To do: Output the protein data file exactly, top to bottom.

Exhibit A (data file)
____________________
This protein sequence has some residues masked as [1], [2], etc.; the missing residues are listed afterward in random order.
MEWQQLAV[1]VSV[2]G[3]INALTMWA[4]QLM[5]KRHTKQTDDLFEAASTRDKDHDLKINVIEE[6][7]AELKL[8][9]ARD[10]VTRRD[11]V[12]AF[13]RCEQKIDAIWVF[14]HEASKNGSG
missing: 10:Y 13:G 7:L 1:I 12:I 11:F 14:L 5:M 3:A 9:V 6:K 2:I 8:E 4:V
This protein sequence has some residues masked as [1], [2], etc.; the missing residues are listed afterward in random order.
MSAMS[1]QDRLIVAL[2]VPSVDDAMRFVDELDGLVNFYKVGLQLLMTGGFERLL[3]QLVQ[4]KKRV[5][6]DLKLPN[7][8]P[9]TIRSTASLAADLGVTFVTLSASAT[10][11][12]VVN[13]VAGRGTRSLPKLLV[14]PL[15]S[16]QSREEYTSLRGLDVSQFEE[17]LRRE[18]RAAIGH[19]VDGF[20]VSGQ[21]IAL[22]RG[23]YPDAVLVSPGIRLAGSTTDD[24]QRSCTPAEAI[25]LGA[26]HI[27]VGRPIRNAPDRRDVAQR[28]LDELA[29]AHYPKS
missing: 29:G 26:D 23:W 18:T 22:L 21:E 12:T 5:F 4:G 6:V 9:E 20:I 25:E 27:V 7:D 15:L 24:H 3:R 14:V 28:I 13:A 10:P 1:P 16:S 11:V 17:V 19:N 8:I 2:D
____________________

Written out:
This protein sequence has some residues masked as [1], [2], etc.; the missing residues are listed afterward in random order.
MEWQQLAV[1]VSV[2]G[3]INALTMWA[4]QLM[5]KRHTKQTDDLFEAASTRDKDHDLKINVIEE[6][7]AELKL[8][9]ARD[10]VTRRD[11]V[12]AF[13]RCEQKIDAIWVF[14]HEASKNGSG
missing: 10:Y 13:G 7:L 1:I 12:I 11:F 14:L 5:M 3:A 9:V 6:K 2:I 8:E 4:V
This protein sequence has some residues masked as [1], [2], etc.; the missing residues are listed afterward in random order.
MSAMS[1]QDRLIVAL[2]VPSVDDAMRFVDELDGLVNFYKVGLQLLMTGGFERLL[3]QLVQ[4]KKRV[5][6]DLKLPN[7][8]P[9]TIRSTASLAADLGVTFVTLSASAT[10][11][12]VVN[13]VAGRGTRSLPKLLV[14]PL[15]S[16]QSREEYTSLRGLDVSQFEE[17]LRRE[18]RAAIGH[19]VDGF[20]VSGQ[21]IAL[22]RG[23]YPDAVLVSPGIRLAGSTTDD[24]QRSCTPAEAI[25]LGA[26]HI[27]VGRPIRNAPDRRDVAQR[28]LDELA[29]AHYPKS
missing: 29:G 26:D 23:W 18:T 22:L 21:E 12:T 5:F 4:G 6:V 9:E 20:I 25:E 27:V 7:D 15:L 24:H 3:R 14:V 28:I 13:A 10:P 1:P 16:S 11:V 17:V 19:N 8:I 2:D